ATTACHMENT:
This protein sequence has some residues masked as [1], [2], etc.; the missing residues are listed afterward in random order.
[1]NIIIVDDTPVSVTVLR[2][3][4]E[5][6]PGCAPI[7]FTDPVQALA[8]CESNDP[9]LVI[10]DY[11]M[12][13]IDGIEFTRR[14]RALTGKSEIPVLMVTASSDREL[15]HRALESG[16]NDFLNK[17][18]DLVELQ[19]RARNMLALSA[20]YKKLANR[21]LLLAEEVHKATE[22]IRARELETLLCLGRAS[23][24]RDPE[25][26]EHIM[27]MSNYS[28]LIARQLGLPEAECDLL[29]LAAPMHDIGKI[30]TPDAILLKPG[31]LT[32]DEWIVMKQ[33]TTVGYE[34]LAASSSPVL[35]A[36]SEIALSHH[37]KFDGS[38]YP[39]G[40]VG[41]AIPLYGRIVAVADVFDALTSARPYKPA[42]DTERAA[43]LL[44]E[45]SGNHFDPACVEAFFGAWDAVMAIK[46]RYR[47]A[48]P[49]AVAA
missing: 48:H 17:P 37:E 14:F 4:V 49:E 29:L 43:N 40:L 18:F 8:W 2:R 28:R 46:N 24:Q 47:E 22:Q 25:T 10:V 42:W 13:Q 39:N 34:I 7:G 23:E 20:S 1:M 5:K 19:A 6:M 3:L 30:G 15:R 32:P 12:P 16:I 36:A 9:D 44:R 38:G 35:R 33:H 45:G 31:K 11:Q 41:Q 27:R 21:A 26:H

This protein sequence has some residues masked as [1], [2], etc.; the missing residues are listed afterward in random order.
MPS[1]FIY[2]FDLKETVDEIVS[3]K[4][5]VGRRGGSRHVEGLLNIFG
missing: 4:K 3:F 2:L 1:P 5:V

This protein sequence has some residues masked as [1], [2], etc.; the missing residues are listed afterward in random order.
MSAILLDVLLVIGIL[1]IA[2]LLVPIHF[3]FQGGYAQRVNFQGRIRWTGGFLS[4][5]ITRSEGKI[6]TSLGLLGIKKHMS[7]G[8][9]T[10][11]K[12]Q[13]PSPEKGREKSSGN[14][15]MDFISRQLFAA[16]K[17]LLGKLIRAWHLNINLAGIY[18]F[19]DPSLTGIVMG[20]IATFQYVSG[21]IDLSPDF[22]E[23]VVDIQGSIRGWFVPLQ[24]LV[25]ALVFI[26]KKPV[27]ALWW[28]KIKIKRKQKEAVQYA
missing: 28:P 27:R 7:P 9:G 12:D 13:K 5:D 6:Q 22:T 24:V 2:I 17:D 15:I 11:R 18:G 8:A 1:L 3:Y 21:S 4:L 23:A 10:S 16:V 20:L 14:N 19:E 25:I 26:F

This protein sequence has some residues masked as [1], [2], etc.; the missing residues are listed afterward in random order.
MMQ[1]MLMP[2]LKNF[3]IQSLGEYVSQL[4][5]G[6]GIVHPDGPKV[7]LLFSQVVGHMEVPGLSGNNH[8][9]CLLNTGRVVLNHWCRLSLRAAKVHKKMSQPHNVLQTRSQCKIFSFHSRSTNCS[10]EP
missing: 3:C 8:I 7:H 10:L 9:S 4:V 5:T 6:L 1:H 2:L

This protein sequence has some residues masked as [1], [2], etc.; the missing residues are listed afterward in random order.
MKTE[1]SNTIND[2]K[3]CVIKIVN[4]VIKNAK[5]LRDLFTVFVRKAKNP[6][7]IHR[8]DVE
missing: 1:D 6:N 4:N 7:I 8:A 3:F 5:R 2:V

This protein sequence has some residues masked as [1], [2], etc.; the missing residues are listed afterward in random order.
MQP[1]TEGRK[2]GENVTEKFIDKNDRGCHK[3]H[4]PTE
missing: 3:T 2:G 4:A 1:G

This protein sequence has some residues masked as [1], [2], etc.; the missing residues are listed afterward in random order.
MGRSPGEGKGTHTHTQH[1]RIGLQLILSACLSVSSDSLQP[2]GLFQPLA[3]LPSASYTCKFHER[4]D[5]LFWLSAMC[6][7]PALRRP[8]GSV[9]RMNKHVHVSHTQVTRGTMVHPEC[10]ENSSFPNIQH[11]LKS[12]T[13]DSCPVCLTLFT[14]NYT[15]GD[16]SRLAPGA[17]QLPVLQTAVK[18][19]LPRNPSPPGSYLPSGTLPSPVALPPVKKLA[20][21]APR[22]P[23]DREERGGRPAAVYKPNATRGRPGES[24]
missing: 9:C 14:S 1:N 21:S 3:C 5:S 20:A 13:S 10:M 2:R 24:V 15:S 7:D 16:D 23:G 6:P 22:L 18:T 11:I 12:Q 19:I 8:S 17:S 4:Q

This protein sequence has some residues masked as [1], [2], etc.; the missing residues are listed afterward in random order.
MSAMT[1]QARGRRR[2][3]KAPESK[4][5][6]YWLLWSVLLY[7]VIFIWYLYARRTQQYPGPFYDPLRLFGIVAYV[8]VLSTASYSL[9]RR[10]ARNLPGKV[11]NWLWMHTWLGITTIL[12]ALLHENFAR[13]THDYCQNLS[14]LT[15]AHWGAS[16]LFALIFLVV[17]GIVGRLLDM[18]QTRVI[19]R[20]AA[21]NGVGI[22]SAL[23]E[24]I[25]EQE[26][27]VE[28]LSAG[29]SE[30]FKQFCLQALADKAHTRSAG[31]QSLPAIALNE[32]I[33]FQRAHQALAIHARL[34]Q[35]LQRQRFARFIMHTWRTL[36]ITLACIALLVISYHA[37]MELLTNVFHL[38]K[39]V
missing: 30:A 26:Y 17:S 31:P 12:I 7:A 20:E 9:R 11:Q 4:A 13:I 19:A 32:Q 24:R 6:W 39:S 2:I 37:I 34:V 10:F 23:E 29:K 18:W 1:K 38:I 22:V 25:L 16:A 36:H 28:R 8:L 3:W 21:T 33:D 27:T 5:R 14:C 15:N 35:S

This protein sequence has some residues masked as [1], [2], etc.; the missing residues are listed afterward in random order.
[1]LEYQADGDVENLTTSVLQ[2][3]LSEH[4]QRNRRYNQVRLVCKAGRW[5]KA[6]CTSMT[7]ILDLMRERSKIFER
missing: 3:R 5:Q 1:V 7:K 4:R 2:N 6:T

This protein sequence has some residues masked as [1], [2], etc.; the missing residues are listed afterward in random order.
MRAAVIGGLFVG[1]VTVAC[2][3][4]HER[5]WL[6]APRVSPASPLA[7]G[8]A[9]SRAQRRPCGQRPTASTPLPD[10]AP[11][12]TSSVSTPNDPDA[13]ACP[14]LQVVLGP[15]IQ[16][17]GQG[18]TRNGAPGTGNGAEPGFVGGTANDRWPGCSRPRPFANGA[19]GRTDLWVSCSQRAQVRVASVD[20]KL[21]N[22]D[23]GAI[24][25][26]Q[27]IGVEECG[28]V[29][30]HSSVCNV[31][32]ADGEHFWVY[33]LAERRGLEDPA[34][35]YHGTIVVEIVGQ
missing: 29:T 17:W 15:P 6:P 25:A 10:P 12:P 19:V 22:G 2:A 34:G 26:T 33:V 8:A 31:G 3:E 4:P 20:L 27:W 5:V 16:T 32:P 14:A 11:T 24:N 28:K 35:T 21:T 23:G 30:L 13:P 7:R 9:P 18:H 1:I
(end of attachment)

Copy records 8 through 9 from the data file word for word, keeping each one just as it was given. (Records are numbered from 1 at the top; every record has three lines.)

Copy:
This protein sequence has some residues masked as [1], [2], etc.; the missing residues are listed afterward in random order.
MSAMT[1]QARGRRR[2][3]KAPESK[4][5][6]YWLLWSVLLY[7]VIFIWYLYARRTQQYPGPFYDPLRLFGIVAYV[8]VLSTASYSL[9]RR[10]ARNLPGKV[11]NWLWMHTWLGITTIL[12]ALLHENFAR[13]THDYCQNLS[14]LT[15]AHWGAS[16]LFALIFLVV[17]GIVGRLLDM[18]QTRVI[19]R[20]AA[21]NGVGI[22]SAL[23]E[24]I[25]EQE[26][27]VE[28]LSAG[29]SE[30]FKQFCLQALADKAHTRSAG[31]QSLPAIALNE[32]I[33]FQRAHQALAIHARL[34]Q[35]LQRQRFARFIMHTWRTL[36]ITLACIALLVISYHA[37]MELLTNVFHL[38]K[39]V
missing: 30:A 26:Y 17:S 31:P 12:I 7:A 20:E 9:R 11:Q 4:A 13:I 19:A 32:Q 24:R 6:W 39:S 2:I 37:I 34:V 10:F 23:E 29:K 18:W 1:K 38:I 22:V 25:L 16:A 36:H 28:R 8:L 3:W 21:T 33:D 27:T 5:R 14:C 15:N 35:S

This protein sequence has some residues masked as [1], [2], etc.; the missing residues are listed afterward in random order.
[1]LEYQADGDVENLTTSVLQ[2][3]LSEH[4]QRNRRYNQVRLVCKAGRW[5]KA[6]CTSMT[7]ILDLMRERSKIFER
missing: 3:R 5:Q 1:V 7:K 4:R 2:N 6:T